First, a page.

A security flaw in MediaTek could have exposed the conversations of millions of users | Technology

A security flaw in MediaTek could have exposed the conversations of millions of users |  Technology

Although Mediatek is one of the world’s largest manufacturers of ARM chips and its processors are in millions of devices, this company has just recognized a very severe security flaw that could have affected many, many customers.

Researchers have discovered a new flaw in a MediaTek chip that is present in more than a third of smartphones around the world. This flaw could have been used to eavesdrop on private conversations (Qualcomm must be rubbing its hands).

The chip in question is for audio processing and is found in many Android smartphones: Xiaomi, Oppo, Realme and Vivo. Left unpatched, the researchers say, a hacker could exploit the chip’s vulnerabilities to spy on Android users.

Check Point Research (CPR) reverse engineered MediaTek’s audio chip to discover a back door that could allow a malicious application to install code intended to intercept the audio passing through the chip and record it locally or upload it to a server.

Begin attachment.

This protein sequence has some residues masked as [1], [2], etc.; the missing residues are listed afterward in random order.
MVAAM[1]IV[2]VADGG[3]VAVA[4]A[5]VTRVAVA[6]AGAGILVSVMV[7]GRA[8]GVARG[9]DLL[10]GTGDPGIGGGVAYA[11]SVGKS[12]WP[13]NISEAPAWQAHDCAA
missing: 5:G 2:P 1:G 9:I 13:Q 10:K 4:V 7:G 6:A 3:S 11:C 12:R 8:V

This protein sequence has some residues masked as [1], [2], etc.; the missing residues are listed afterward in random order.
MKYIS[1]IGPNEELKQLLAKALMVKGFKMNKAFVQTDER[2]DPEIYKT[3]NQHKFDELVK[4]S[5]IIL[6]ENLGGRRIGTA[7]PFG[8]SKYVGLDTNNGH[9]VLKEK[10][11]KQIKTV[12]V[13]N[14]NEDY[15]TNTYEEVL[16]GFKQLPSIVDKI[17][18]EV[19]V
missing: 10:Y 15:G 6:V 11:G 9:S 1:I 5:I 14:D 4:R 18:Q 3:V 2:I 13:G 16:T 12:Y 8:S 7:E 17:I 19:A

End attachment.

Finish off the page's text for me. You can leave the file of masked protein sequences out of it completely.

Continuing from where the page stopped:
CPR revealed its findings to MediaTek and Xiaomi several weeks ago, and the four vulnerabilities identified have already been patched by MediaTek (that has been leading the market for months).

Details on the former can be found in MediaTek’s security bulletin for October 2021, while information on the fourth will be released in December.

Fortunately, it seems that researchers detected the flaws before they could be exploited by malicious hackers.

Although the head of the investigation was concerned about the possibility that device manufacturers exploit this flaw to create a mass eavesdropping campaign; however, he notes that his company did not find any evidence of such misuse.

The world of computing, as you can see, requires continuous patches and daily investigations, since a new back door can always appear that turns our privacy upside down. Luckily there are many companies that make a living from discovering and patching them.